The “KAUST Research Conference on New Trends in Biosensors and Bioelectronics” was held in KAUST between the 25th and 27th of February. This yearly event aims to give an overview of the most recent efforts in bioelectronics that tackle the “interface” problem and overcome the limits of the current technologies by generating new materials/architectures/device components.

KAUST master's degree student José Ilton de Oliveira Filho recently won first place at the second edition of the IEEE International Sensors and Measurement Systems Student Contest (IEEE IS&M-SC). IEEE IS&M-SC is a global competition directed at teams of advanced undergraduates, master's degree and Ph.D. students and seeks to stimulate creative ideas for sensor and measuring systems applications.
"You would not believe how many amazingly talented people there are in the world, but they often are just not exposed to opportunities," noted Muhammad Mustafa Hussain, KAUST professor of electrical engineering and currently a visiting professor at the University of California, Berkeley. He is determined to try and change this—one step at a time.

Accurate indoor positioning has the potential to transform the way people navigate indoors similar to the way the GPS transformed outdoor navigation. Over the last 20 years, many indoor positioning technologies have been proposed and experimented by both academia and industry.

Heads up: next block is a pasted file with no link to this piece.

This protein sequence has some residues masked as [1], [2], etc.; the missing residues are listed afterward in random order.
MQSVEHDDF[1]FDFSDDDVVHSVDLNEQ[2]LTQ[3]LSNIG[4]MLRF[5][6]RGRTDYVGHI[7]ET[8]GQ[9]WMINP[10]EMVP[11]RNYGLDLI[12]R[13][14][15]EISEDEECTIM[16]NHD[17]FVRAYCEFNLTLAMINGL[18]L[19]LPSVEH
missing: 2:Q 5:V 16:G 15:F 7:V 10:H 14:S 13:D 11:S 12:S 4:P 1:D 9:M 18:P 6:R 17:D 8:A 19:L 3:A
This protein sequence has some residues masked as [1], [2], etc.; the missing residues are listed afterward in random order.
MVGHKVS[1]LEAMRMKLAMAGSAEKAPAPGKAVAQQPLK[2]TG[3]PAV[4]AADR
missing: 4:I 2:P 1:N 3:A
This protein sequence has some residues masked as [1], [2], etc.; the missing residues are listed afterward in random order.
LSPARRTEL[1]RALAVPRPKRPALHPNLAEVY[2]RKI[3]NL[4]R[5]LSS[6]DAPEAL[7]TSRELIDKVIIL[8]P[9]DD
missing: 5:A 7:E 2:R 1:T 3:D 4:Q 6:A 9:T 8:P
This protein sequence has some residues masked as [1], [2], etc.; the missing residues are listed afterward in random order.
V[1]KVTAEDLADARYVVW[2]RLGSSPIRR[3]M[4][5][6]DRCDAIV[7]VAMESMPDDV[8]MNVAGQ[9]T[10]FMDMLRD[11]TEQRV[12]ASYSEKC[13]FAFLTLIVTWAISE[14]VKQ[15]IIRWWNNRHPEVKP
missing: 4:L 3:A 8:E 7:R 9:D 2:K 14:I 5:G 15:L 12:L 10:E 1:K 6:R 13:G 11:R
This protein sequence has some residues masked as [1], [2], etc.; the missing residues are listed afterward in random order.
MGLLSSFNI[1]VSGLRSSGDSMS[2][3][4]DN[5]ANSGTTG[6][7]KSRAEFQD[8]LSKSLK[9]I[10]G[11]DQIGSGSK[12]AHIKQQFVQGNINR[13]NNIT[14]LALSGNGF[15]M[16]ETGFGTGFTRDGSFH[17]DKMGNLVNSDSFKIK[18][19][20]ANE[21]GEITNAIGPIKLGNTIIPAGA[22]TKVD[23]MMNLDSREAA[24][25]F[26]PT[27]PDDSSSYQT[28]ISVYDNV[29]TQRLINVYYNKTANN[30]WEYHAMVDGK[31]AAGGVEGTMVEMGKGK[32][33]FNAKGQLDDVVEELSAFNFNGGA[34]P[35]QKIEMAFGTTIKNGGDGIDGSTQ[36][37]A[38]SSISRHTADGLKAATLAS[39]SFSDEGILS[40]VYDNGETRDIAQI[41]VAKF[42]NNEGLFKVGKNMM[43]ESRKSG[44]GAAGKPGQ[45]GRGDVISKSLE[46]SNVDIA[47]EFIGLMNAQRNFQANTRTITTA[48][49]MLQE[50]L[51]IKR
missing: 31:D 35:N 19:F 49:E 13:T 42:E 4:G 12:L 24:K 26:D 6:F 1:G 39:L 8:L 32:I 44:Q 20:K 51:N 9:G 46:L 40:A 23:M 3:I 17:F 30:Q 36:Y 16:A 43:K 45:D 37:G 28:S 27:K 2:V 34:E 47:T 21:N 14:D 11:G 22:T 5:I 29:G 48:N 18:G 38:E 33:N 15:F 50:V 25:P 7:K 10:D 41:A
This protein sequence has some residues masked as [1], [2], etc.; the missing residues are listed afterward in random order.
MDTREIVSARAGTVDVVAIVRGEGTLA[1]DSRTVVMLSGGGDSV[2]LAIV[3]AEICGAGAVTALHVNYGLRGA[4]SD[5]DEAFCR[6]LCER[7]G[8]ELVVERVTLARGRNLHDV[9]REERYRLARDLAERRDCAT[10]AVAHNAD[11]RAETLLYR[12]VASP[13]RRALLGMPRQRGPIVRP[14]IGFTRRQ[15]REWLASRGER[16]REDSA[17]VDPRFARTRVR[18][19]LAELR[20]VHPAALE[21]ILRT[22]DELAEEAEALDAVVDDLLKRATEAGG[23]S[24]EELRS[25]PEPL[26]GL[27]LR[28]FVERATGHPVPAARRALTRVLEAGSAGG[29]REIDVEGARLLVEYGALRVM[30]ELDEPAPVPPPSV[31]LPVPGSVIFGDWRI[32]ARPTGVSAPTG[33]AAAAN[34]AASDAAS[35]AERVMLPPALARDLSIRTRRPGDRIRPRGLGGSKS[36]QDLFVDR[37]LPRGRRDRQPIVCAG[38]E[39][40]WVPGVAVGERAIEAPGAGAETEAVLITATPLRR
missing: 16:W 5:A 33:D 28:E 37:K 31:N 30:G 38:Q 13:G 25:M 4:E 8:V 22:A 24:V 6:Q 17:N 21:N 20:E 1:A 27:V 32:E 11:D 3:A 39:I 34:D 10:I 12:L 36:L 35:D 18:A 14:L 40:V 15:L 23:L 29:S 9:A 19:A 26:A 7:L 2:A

KAUST recently acted as a host campus for the European Embedded Control Institute's International Graduate School on Control (IGSC). The IGSC is an annual series of 27 one-week graduate modules focusing on different topics of networked and embedded control and is taught to eligible attendees at different locations worldwide. The series is co-sponsored by the Institute of Electrical and Electronics Engineers Control Systems Society and the International Federation of Automatic Control.
Insyab, a technology startup specializing in smart solutions allowing robots and drones to collaborate on the execution of common tasks, resulted from three years of its founders' dedicated research at KAUST.
Muhammad Akram Karimi, a fourth-year KAUST Ph.D. student working in the Integrated Microwaves Packaging Antennas & Circuits Technology (IMPACT) Lab headed by Associate Professor Atif Shamim, won the Three Minute Thesis (3MT) competition held during the IEEE Microwave Theory and Techniques Society's International Microwave Symposium (IMS2019) in Boston, Massachusetts, U.S, in early June. IEEE IMS has been taking place for 60 years, and it is the flagship conference for microwave engineers and scientists.
As the volume and complexity of data captured around the world continues to grow exponentially, new ways of exploring and visualizing this data are required. Today, society has moved beyond the traditional desktop computer with tools such as augmented and virtual reality (AR/VR) at the forefront of immersive data visualization and analysis.
SPIE, the international society for optics and photonics, recently awarded KAUST Ph.D. student Jorge Holguín-Lerma a 2019 Optics and Photonics Education Scholarship for his potential research contributions to optics, photonics or other related fields. Holguín-Lerma joined KAUST in August 2016 and is a member of Professor Boon S. Ooi's Photonics Laboratory.